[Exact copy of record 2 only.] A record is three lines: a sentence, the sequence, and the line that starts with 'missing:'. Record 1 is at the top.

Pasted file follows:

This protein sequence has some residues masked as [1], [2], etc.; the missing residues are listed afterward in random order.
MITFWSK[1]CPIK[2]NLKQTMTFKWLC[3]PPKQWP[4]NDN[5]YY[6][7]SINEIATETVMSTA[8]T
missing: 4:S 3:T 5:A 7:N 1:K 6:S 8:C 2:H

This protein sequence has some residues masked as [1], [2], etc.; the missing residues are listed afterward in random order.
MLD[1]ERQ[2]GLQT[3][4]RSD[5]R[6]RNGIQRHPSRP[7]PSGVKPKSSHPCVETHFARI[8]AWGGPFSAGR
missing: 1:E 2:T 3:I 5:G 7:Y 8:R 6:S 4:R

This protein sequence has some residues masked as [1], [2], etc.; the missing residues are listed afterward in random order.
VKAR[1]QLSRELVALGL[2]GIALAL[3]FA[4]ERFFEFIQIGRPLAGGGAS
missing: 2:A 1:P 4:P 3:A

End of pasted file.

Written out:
This protein sequence has some residues masked as [1], [2], etc.; the missing residues are listed afterward in random order.
MLD[1]ERQ[2]GLQT[3][4]RSD[5]R[6]RNGIQRHPSRP[7]PSGVKPKSSHPCVETHFARI[8]AWGGPFSAGR
missing: 1:E 2:T 3:I 5:G 7:Y 8:R 6:S 4:R